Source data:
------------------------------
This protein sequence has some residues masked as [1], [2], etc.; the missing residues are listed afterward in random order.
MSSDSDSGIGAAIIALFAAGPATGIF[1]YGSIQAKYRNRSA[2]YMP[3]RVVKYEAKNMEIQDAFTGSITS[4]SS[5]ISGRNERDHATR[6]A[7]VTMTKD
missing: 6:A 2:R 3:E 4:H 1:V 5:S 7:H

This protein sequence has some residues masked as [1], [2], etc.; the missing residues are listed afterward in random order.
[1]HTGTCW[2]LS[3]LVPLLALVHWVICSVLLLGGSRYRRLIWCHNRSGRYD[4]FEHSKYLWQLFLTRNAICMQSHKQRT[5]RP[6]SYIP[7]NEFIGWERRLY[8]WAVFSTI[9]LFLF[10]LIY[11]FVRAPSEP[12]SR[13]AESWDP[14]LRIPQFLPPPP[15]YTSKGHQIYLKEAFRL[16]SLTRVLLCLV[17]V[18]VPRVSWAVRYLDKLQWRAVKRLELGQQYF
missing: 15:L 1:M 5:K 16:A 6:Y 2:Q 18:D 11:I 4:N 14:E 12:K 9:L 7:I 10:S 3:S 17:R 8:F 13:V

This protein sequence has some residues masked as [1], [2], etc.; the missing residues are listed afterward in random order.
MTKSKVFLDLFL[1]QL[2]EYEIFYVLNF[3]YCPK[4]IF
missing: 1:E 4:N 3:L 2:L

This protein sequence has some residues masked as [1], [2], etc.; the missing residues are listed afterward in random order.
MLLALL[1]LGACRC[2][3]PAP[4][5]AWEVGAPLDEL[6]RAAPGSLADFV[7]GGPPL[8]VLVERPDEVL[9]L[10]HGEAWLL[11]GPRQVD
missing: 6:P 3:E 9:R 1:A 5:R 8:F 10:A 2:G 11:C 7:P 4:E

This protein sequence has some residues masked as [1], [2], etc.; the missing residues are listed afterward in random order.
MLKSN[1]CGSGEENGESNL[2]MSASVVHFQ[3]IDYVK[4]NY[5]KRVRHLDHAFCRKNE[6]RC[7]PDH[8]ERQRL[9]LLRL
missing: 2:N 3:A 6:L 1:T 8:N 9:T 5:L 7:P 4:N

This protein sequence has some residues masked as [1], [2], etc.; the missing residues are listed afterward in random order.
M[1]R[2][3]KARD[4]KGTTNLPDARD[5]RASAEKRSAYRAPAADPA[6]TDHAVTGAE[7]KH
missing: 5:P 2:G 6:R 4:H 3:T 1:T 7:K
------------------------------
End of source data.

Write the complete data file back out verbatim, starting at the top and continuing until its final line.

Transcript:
This protein sequence has some residues masked as [1], [2], etc.; the missing residues are listed afterward in random order.
MSSDSDSGIGAAIIALFAAGPATGIF[1]YGSIQAKYRNRSA[2]YMP[3]RVVKYEAKNMEIQDAFTGSITS[4]SS[5]ISGRNERDHATR[6]A[7]VTMTKD
missing: 6:A 2:R 3:E 4:H 1:V 5:S 7:H

This protein sequence has some residues masked as [1], [2], etc.; the missing residues are listed afterward in random order.
[1]HTGTCW[2]LS[3]LVPLLALVHWVICSVLLLGGSRYRRLIWCHNRSGRYD[4]FEHSKYLWQLFLTRNAICMQSHKQRT[5]RP[6]SYIP[7]NEFIGWERRLY[8]WAVFSTI[9]LFLF[10]LIY[11]FVRAPSEP[12]SR[13]AESWDP[14]LRIPQFLPPPP[15]YTSKGHQIYLKEAFRL[16]SLTRVLLCLV[17]V[18]VPRVSWAVRYLDKLQWRAVKRLELGQQYF
missing: 15:L 1:M 5:K 16:A 6:Y 2:Q 18:D 11:I 4:N 14:E 12:K 9:L 7:I 10:S 3:S 17:R 8:F 13:V

This protein sequence has some residues masked as [1], [2], etc.; the missing residues are listed afterward in random order.
MTKSKVFLDLFL[1]QL[2]EYEIFYVLNF[3]YCPK[4]IF
missing: 1:E 4:N 3:L 2:L

This protein sequence has some residues masked as [1], [2], etc.; the missing residues are listed afterward in random order.
MLLALL[1]LGACRC[2][3]PAP[4][5]AWEVGAPLDEL[6]RAAPGSLADFV[7]GGPPL[8]VLVERPDEVL[9]L[10]HGEAWLL[11]GPRQVD
missing: 6:P 3:E 9:R 1:A 5:R 8:F 10:A 2:G 11:C 7:P 4:E

This protein sequence has some residues masked as [1], [2], etc.; the missing residues are listed afterward in random order.
MLKSN[1]CGSGEENGESNL[2]MSASVVHFQ[3]IDYVK[4]NY[5]KRVRHLDHAFCRKNE[6]RC[7]PDH[8]ERQRL[9]LLRL
missing: 2:N 3:A 6:L 1:T 8:N 9:T 5:L 7:P 4:N

This protein sequence has some residues masked as [1], [2], etc.; the missing residues are listed afterward in random order.
M[1]R[2][3]KARD[4]KGTTNLPDARD[5]RASAEKRSAYRAPAADPA[6]TDHAVTGAE[7]KH
missing: 5:P 2:G 6:R 4:H 3:T 1:T 7:K